The cumulative hypergeometric distribution is frequently used to measure cluster enrichment (38) and significance of co-occurrence (39). The summation in the hypergeometric coefficient can be interpreted as a p value, the probability of obtaining a number of mutual neighbors between vertices v and w at or above the observed number by chance, under the null hypothesis that the neighborhoods are independent, and given both the neighborhood sizes of the two vertices and the total number of proteins in the organism. The hypergeometric coefficient is then defined to be the negative log of this p value.

To avoid zero denominators in the first three coefficients, we included the edge vw in computation of Cvw, regardless of direct experimental evidence for that edge. For the hypergeometric coefficient, we excluded the edge vw. This makes Cvw (for all definitions) independent of the direct experimental evidence for the edge we are assessing. To expedite computation of the hypergeometric coefficient, a numerical approximation of the Gamma function was used to calculate factorials (40) so that computation time was not an issue.

Protein–Protein Interaction Data

We derived our protein–protein interaction network from high-throughput, error-prone Y2H studies (26, 27) obtained from CuraGen's PathCalling Yeast Interaction Database (ref. 26; http://portal.curagen.com). Such interactions between proteins are known to form a small-world network (7, 8). We chose to focus on data from Y2H studies because they are particularly error-prone and thus stand to maximally benefit from a better assessment of individual interactions. For validation, we used the more reliable conventional evidence (e.g., coimmunoprecipitation) also obtained from the PathCalling database. A total of 6,000 known and hypothetical Saccharomyces cerevisiae proteins were used, of which 1,658 have some type of evidence of interactions with another protein.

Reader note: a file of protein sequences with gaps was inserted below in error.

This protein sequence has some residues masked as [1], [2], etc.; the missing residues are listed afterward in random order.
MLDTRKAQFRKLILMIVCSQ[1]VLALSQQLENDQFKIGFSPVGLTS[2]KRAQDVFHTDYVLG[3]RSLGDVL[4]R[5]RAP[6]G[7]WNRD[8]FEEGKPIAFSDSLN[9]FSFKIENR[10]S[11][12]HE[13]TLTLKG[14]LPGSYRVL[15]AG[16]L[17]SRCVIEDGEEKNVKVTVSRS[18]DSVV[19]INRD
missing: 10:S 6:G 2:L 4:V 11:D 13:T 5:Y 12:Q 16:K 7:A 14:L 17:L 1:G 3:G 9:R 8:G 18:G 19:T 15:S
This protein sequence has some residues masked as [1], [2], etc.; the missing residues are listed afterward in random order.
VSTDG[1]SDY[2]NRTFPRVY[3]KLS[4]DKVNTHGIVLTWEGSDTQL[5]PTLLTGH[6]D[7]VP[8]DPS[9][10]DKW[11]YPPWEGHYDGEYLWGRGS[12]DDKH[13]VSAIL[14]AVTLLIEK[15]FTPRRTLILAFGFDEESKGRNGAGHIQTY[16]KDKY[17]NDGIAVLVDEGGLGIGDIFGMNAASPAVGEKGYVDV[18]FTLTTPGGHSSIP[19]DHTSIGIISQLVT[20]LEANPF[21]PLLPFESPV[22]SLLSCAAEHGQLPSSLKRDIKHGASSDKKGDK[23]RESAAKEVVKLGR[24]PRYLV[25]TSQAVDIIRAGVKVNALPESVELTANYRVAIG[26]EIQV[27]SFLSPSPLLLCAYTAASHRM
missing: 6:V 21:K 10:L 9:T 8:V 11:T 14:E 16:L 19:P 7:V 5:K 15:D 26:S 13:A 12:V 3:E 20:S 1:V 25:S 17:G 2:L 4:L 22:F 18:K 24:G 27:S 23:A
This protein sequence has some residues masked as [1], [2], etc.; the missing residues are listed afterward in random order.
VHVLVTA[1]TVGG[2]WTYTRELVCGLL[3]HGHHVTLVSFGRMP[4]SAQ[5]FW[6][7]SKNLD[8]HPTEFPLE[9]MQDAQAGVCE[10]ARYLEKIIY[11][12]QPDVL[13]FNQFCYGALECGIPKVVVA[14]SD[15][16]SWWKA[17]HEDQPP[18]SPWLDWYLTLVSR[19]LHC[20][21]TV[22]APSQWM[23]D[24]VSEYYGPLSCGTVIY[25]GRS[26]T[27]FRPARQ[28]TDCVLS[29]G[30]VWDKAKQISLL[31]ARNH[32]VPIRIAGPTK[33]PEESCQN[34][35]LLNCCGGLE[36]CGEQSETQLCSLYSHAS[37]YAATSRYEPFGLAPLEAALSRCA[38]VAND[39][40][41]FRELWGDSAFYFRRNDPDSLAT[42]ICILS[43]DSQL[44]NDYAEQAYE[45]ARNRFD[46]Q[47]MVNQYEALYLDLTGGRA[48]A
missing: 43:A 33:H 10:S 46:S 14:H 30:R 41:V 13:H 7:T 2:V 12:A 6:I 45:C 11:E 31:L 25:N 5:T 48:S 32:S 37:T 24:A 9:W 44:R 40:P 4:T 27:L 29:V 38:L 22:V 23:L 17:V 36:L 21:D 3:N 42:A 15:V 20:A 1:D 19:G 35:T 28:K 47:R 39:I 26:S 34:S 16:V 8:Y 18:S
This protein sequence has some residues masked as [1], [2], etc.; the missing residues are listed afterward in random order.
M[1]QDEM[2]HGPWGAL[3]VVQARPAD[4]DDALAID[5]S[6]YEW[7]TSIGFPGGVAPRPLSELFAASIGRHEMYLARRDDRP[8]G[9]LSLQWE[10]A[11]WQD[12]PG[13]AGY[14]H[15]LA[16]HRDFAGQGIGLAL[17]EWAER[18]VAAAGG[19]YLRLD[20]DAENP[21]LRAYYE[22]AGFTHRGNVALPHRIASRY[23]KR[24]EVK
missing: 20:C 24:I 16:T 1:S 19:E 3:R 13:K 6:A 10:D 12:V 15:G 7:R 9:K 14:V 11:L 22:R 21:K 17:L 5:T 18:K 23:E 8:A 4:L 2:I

To validate predictions of interacting pairs of proteins for which there is no evidence in the PathCalling database, we used Incyte Genomics' Yeast Proteome Database (ref. 41; www.incyte.com/proteome), which is a more comprehensive, biomedical literature-derived database.

Correlation Between Cvw and Validity of Interactions

To determine whether there is a correlation between each definition of Cvw and true edges, we examined the Y2H network described above. As shown in Fig. Fig.2,2, for each of these definitions, the average Cvw of interactions found by high-confidence conventional studies was an order of magnitude higher than the average Cvw of interactions found only in Y2H studies, which in turn was several orders of magnitude higher than the Cvw for pairs of proteins with no evidence of interaction. This finding implies that biologically relevant edges in our Y2H network have a distinct distribution of neighborhood cohesiveness that might be useful in separating true-positive from false-positive edges. This general pattern was observed for each specification of Cvw, so that high neighborhood cohesiveness appears to be independent of our choice of measures and a property of the true protein interaction network. The standard errors shown in Fig. Fig.22 suggest that these differences are significant enough to justify testing the value of Cvw in adjusting our confidence in the veracity of individual edges.

Fig 2.